“What is money? Put simply,” reasoned Diane Morgan’s comic creation, Philomena Cunk, “money is the best way we have of telling how much money you’ve got”. This works as comedy because it sounds absurd, and it is. But it’s also more-or-less the premise on which much Western thinking about money and its social function has been based for the past two centuries.
Among social historians, money is an oddly overlooked subject. That may sound like nonsense. After all, economies are fundamental to the political histories of nations and the social histories of families, while the history of consumption has been a notable area of insightful study in recent years. The focus, however, is rarely on the act of payment itself – on money as a social technology.
This is despite a healthy literature on business culture in the past, in which paying as promised was important for merchants in building trust; and another emerging on the sale of slaves, bound up uncomfortably with calculations of human worth and utility. But these are isolated examples of historical awareness that the act of handing over money is rarely, if ever, a value-neutral act; even though the ubiquity of payment in modern life renders this a reality hidden in plain sight.
In other words, Philomena Cunk was wrong. No surprise there. But so were a great many other, more esteemed commentators. Money can tell us a lot more than how much money we have, if we consider the rituals of handing over of money, offering or refusing it. Social interactions involving money can be hugely revealing about the relationships that populate our lives, today and in the past. And social history is a field of study unusually well-suited to evidencing this, by virtue of examining the contexts within which payment takes place; although doing so will mean social historians taking seriously some of the excellent work done over the past thirty years in the new economic sociology.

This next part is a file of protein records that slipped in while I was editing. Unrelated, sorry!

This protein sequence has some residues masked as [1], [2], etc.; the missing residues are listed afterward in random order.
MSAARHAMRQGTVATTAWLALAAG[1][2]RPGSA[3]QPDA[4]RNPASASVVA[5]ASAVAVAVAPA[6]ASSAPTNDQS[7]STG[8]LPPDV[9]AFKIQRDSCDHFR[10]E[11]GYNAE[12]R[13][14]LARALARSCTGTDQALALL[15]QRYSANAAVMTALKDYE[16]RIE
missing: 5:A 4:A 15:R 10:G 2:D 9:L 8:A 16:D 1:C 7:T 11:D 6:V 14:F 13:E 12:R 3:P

There’s a long-standing and influential idea that money is simple. It’s not. Yet the idea has a lineage stretching back throughout the history of sociology. One of its founding fathers, Georg Simmel, wrote in his The Philosophy of Money, that money is “the value of things without the things themselves” and “a concrete instruction which is absolutely identical with its abstract concept”. Because money is “a pure instrument” – that is, it says nothing more than how much money you’ve got – it can be both leveller and liberator. Likewise, Max Weber’s sociological explanation of payment as an economic action recast it not as a feature of industrialisation, but as a universal form of social interaction. It was crucial to historical movements and changes, but not of their making. This meant it could be a tool equally used to act upon the Calvinist calling, to replace feudalism with individualism, or to bring about the modern machinery of bureaucracy.
This line of thinking was rehashed in American sociology when Talcott Parsons treated money as a language that can communicate value, but is silent on values. It’s a neutral medium of exchange, a token that can be used without any change to the economy or society within which it’s used. Then again, this side of the pond, by Anthony Giddens, for whom the dominance of money over social context was one of a range of disembedding mechanisms so crucial to modernity.
The seminal work that set a different course was Mark Granovetter’s 1985 article on ‘embeddedness’. He rejected what he called “the majority view among sociologists, anthropologists, political scientists, and historians” that modernisation disembedded economic behaviour from social relations, but also rejected the utilitarian (neo)classical economic view that universalised independent, rational and self-interested economic behaviour. He critiqued both approaches for treating people as atomised actors, even if acting according to internalised rules of behaviour, and called instead for a far greater focus on the immediate social context.